Gun Review: Glock 43 – The Fashionably Late Concealed Carry 9mm

Glock 43

After many months of anticipation, the new Glock 43 has been released, and we are pleased to offer our review of it. This 9x19mm pistol is the first single-stack Glock has produced in that caliber, providing a small and comfortable concealed carry package for Glock fans. It is not a radical departure from the basic Glock design, but it offers some features that will fill what many feel has been a gap in the gun maker’s lineup of handguns.

For nearly a year – certainly as far back as last summer – rumors have been flying around that Glock was developing a new compact pistol designed specifically for concealed carry. Not much was known about the specifications at first (there were even some unsubstantiated gossip that it was going to be chambered for the .22LR), but just the idea that it might be an improvement over the, well, problematic – that’s a good word – Glock 26 notched up the excitement.

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Now that the Glock 43 is, indeed, on the market, let’s get to the actual specifications. First of all, it is a compact, concealable pistol. With an overall length of 6.26″ and width of just 1.02″ plus a height of 4.25″ (more on the importance of that, later), it is a slim, compact frame that can be comfortably carried concealed, even when wearing summer-weight clothing. The unloaded weight is just 17.95 ounces (unloaded), which also helps.

It is a 9x19mm, after all. That’s good news: If you have a full-frame gun in 9mm, and are used to the ballistics of that caliber, having a concealed carry pistol in the same caliber has its advantages. The other news is that it’s a single-stack, so it’s a 6+1 load you’ll be working with. Some people are going to have conflicting views about that capacity, but it’s the only way to achieve the slim profile. Also, since this is the first 9mm single-stack that Glock has ever produced, the Glock 43 will not accept any other of the manufacturer’s magazines. The good news is that, with a 6-round magazine, the weight of the handgun is only 22.36″ when loaded.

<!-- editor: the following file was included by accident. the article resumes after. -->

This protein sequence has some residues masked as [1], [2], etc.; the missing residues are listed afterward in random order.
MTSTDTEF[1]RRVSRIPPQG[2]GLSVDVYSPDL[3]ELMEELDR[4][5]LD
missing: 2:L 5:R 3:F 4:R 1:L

The frame is small, true, but Glock has obviously gone to a great deal of trouble to design it for a wide range of hand sizes. The grip has a beavertail design that allows the shooter to take a high and tight grip. The aggressive texture of the grip (and the fore-edge of the trigger guard) also allow for secure, comfortable handling. The large magazine catch, positioned for a variety of hand sizes, makes for fast mag changes.

Glock 43 Tiffany Blue & Spartan Bronze

The barrel is 3.39″ long and rifled RH hexagonal with a 1:9.84″ twist. The standard three-dot fixed sights have a 5.20″ radius. The trigger pull is set at about 5.5 pounds with a 0.49″ travel. In all respects, the Model 43 has been engineered, built and finished to the highest Glock standards, will all the accuracy and reliability for which Glock is famous.

It can be useful, at this point, to do some comparisons with the Glock 26. This was introduced in 1995 as Glock’s first sub-compact 9mm. It is a double-stack, with a 10+1 capacity, and a factory extension to add 2 more rounds. Not only is it slightly longer than the Model 43 (6.43″ versus 6.26″), it is, of course, wider (1.18″) due to its greater capacity. It is also heavier, at 21.71 ounces empty, a full 5½ ounces more than the Model 43. For many, the capacity made that a fair trade-off. Where the Model 26 attracted criticism, however, was in the grip: Since the height of the Glock pistol is only 4.17″ the grip will only accommodate a two-finger hold. For some shooters, particularly those with larger hands, that was an issue.

Glock’s fine reputation is based not only on their outstanding design and workmanship, but on the range of models they offer. With the introduction of the Glock 43, there is yet another option is available to the shooting public.

Glock 43 Tiffany Blue